if desired, with the product from the “solid” condenser
3,085,855
5
TABLE 6
Chlorination Test Results
for distillation, or the two condenser products can be
distilled separately. Other chlorides, for example, titani
um tetrachloride and silicon tetrachloride, can be recov
ered from the tail gas from the‘ “solid” condenser if
desired. Also, unreacted chlorine can be recovered, if
desired; The niobium pentachloride product is free of
Wt. of
Concentrate
oxychloride but will contain tantalum pentachloride if
tantalum was present in the original starting material.
Niobium and tantalum pentachlorides can be separated
pounds in pure form.
The following tables give the results obtained in a re
actor 3.5 inches in diameter with a chlorination bed 6
inches deep and a salt bed maintained about 24 inches
deep fed intermittently as the operation continued by the 15
addition of sodium chloride pieces as required, and illus
trate the results which can be obtained in the operation of
the process and apparatus of this invention:
pcrcent
012
NaCl
NaCl=
F6012.
1b
Used.
113.
Used.
lb.
10. 54
Wt. of
24. 7
Wt. of
38. 7
4. 1
13.5
_ 12. 4
30. 2
44. 1
13. 5
12. 0
9. 0
20. 7
12. 5
9. 3
12. 6
28. 5
20. 25
3. 2
4. 5
Norm-Rate of chlorine input in each case was about 4 pounds per hour.
TABLE 7
Composition of FeC13 :NaCl :FeCl2 Mixture
Fe(ous),
Feds),
Percent
Total
Chlorine,
Percent
20
Nbz05, Tarot, F9203, FeO,
percent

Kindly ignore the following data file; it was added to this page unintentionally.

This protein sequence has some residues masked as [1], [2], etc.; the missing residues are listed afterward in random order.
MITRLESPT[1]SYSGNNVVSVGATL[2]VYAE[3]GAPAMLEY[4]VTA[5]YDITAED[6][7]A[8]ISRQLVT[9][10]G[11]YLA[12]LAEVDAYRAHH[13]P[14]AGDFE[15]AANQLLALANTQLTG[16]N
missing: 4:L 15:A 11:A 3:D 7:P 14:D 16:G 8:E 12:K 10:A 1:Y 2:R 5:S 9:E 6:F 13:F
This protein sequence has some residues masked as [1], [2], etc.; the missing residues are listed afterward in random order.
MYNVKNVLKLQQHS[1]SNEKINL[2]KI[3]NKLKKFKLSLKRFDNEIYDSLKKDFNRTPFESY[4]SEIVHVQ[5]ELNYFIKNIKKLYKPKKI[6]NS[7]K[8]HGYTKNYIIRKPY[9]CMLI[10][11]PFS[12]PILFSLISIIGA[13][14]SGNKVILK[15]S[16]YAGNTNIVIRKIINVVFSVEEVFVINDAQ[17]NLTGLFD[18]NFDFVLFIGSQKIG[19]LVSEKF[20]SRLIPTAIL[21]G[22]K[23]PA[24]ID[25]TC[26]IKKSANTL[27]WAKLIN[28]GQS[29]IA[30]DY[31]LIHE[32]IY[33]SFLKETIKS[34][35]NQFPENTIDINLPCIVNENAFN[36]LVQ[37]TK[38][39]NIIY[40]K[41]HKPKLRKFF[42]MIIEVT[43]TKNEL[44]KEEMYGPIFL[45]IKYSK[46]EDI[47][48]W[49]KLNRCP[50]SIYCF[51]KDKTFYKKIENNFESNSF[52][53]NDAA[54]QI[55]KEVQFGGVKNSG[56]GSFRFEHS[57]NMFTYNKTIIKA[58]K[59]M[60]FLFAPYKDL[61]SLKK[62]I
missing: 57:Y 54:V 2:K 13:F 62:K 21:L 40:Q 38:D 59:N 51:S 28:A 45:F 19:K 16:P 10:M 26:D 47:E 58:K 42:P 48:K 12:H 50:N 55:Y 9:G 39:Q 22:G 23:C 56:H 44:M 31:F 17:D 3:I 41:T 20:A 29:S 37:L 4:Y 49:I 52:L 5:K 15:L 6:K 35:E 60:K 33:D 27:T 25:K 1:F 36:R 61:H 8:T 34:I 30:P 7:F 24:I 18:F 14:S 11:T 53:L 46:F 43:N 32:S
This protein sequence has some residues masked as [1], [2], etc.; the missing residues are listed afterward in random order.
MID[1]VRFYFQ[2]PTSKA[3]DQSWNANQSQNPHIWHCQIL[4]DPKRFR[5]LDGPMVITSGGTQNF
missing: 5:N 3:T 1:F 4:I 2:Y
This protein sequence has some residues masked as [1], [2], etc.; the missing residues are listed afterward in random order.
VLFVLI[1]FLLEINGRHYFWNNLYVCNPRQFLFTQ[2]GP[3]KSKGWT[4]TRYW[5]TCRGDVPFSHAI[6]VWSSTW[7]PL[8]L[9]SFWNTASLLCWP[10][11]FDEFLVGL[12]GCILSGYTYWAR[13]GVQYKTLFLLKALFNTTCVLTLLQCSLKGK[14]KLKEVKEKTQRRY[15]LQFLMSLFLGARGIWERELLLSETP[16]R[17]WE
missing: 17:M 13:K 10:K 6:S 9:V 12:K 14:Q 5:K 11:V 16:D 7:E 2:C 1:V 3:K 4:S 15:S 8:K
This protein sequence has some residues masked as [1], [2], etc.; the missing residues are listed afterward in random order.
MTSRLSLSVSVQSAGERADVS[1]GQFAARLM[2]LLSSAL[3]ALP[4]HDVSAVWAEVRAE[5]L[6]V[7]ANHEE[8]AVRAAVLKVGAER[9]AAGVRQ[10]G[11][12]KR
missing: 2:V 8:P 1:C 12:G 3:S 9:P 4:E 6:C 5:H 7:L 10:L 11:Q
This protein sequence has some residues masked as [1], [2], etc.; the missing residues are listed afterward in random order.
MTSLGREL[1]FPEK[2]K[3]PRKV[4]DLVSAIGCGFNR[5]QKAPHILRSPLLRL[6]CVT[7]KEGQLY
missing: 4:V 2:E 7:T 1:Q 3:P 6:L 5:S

F8013:
Percent
TABLE 1
Analysis
Wt. of
Nbcl5
(+TaCl5) .
lb.
15. 2
by fractional distillation for the recovery of these com
Concentrate
Wt. of
Alloy
Reach
ed. lb.
percent
SiOr,
percent
29. 6
11. 7
1. 1
2. 8
Tioi,
percent
per
cent
25
1. Pyrochlore (i) ____ __
21.7
______ _-
11.1
_____ ._
26.5
2. Pyrochlore (ii)____-
33.0
______ _-
11.5
_____ --
19.0
8.3
3. Columbite(iii)_____
61.0
3.0
4.7
7.0 ...... __
16.7
4.7
TABLE 2
Thermite Reaction Charge Composition in Grams
5. 7
9. 9
21. 7
20. 1
58. 3
60. 9
63.7
63. 2
In the above tests, the overall recovery of niobium and
tantalum as NbCl5 and TaOls was between 75% and
85%. The recovery of niobium and tantalum from the
alloy in the chlorinating stage ranged from 94% ‘to
virtually complete recovery. Niobium pentachloride con
30 densed from the reactor contained less than 0.1% iron,
and the iron content is further reduced in separating and
recovering the niobium pentachloride by distillation.
The process of this invention possesses a number of
Concentrate
Iron Powdered Fluorspar
Solid
Oxide Aluminum
Aluminum 35
1,525
1,616
400
400
44
52
1,256
400
58
important advantages. For example, the chlorinating re
action can be conducted rapidly ‘and ef?ciently without
encountering operating di?iculties which otherwise re
sult from the presence of ferrous chloride in the volatile
chlorides produced in the chlorinating reaction. Also,
the chlorinating reaction can be conducted as a con
40 tinuous operation if so desired. The apparatus involved
is relatively simple and compact and can be operated on
TABLE 3
Thermite Reaction Products
Concentrate
a continuous or semi-continuous basis.
It will be understood, of course, that modi?cations can
Wt. of
Concentrate, g.
Wt. of
Slag,
19, 620